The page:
One issue in discussing cost ratios though is that MRSP doesn’t always correlate with actual purchase price. So are we going to compare MRSPs or “market value”? And even then at the same MRSPs, there are certain products that stand head and shoulders above others. The Glenn OTL comes to mind which is sub-$1000 in its most basic configuration (if you can ever get one built again by Glenn that is). But you’d also have to factor in cost of tubes for tube amps, some of which cost more than the amp itself. So I guess after all that pondering, price ratios may not be the best way to decide on how to invest, as most have suggested already.

From my personal experience, I would just simply say that both headphone and amp matter equally to me now. Some of these TOTL amps make an incredible difference compared to the whole hodgepodge of mid-fi amps.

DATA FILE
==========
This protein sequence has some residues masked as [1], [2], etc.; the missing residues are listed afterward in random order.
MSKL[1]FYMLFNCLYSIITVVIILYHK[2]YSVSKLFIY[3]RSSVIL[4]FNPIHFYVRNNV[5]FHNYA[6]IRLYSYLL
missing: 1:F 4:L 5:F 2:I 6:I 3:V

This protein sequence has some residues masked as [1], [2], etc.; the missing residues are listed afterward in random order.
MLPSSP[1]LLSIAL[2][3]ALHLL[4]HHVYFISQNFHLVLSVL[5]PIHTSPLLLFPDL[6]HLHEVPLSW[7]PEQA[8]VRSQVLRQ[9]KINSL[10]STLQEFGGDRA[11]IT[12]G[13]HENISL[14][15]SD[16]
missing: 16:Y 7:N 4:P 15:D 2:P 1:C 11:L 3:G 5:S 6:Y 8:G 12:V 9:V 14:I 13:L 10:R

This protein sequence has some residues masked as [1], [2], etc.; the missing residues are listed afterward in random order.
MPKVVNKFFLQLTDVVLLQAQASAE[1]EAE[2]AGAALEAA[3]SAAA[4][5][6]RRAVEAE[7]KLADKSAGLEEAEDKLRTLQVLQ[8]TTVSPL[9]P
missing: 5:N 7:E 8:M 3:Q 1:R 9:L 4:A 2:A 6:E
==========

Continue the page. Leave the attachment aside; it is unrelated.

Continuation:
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“The chain” and the various way the elements in it play together is one of my take aways with this question.
I was curious to see the replys, as I know there is no math to this, but wanted to hear more about thoughts behind how you can put together your system. The HP–> Amp → Dac order was known to me, but one of the biggest “wow” moments I have had in audio, was getting a new Dac, so that also sparked this question. :face_with_monocle:
And if getting a high-end Dac requires a min. same level amp and HP or even higher, to get enough value for money, was also a thought behind this.

So far I am following the path you guys rec (looking at you Aeolus and Eikon :heart_eyes:) and I am also upgrading my IEMs to make my OTG experience follow suit.